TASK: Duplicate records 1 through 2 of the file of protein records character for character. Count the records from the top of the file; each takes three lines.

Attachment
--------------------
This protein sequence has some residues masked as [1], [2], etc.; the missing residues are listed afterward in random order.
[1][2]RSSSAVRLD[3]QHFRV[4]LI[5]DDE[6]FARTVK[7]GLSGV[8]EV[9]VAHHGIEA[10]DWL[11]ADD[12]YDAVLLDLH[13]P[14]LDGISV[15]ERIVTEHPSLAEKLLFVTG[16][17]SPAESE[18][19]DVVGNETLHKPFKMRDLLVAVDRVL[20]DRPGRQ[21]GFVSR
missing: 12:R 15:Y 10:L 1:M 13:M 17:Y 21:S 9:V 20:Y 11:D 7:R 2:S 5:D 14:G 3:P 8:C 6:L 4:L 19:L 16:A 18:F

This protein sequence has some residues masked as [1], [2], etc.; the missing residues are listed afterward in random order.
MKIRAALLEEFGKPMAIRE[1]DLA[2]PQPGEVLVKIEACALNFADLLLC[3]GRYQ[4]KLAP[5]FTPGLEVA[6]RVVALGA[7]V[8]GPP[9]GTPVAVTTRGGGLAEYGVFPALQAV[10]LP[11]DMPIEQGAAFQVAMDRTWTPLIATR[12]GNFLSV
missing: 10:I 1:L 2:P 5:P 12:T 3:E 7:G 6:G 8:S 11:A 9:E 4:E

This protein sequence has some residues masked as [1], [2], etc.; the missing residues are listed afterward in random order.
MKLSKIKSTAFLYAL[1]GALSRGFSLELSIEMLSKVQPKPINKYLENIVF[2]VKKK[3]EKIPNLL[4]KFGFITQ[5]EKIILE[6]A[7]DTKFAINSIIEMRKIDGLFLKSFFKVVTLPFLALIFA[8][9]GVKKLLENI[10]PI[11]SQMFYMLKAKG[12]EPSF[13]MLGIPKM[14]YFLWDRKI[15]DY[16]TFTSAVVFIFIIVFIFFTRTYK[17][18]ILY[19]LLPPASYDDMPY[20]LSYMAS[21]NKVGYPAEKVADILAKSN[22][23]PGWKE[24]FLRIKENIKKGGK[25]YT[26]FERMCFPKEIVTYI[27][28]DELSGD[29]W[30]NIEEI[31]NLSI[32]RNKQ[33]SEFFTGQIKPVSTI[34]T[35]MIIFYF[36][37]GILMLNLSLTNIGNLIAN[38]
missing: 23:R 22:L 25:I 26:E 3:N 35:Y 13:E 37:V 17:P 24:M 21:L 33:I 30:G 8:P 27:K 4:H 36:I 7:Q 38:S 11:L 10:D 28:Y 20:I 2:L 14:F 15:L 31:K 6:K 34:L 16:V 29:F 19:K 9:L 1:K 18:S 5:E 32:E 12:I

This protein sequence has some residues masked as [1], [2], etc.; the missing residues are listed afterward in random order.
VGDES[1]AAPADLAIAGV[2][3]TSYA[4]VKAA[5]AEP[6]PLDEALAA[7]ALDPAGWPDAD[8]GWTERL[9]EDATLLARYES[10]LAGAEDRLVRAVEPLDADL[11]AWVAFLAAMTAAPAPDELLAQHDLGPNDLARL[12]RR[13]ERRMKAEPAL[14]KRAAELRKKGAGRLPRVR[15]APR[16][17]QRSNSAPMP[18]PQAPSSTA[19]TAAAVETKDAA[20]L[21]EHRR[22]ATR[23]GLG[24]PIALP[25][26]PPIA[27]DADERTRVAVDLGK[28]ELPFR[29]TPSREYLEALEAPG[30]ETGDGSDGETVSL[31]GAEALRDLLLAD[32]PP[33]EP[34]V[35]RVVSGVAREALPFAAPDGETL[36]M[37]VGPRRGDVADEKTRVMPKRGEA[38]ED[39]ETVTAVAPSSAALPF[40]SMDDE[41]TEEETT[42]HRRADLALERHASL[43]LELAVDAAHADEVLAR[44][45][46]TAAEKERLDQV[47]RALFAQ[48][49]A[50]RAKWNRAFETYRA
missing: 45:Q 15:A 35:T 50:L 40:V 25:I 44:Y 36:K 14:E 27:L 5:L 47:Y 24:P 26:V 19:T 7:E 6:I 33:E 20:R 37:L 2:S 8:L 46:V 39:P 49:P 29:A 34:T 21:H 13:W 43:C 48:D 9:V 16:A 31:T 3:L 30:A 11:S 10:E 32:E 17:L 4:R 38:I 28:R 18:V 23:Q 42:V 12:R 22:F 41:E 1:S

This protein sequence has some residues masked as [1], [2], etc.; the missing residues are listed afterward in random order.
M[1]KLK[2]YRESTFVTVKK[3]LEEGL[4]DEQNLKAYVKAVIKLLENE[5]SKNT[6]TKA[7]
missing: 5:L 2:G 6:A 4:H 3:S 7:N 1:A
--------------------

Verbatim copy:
This protein sequence has some residues masked as [1], [2], etc.; the missing residues are listed afterward in random order.
[1][2]RSSSAVRLD[3]QHFRV[4]LI[5]DDE[6]FARTVK[7]GLSGV[8]EV[9]VAHHGIEA[10]DWL[11]ADD[12]YDAVLLDLH[13]P[14]LDGISV[15]ERIVTEHPSLAEKLLFVTG[16][17]SPAESE[18][19]DVVGNETLHKPFKMRDLLVAVDRVL[20]DRPGRQ[21]GFVSR
missing: 12:R 15:Y 10:L 1:M 13:M 17:Y 21:S 9:V 20:Y 11:D 7:R 2:S 5:D 14:G 3:P 8:C 6:L 4:L 19:L 16:A 18:F

This protein sequence has some residues masked as [1], [2], etc.; the missing residues are listed afterward in random order.
MKIRAALLEEFGKPMAIRE[1]DLA[2]PQPGEVLVKIEACALNFADLLLC[3]GRYQ[4]KLAP[5]FTPGLEVA[6]RVVALGA[7]V[8]GPP[9]GTPVAVTTRGGGLAEYGVFPALQAV[10]LP[11]DMPIEQGAAFQVAMDRTWTPLIATR[12]GNFLSV
missing: 10:I 1:L 2:P 5:P 12:T 3:E 7:G 6:G 8:S 11:A 9:E 4:E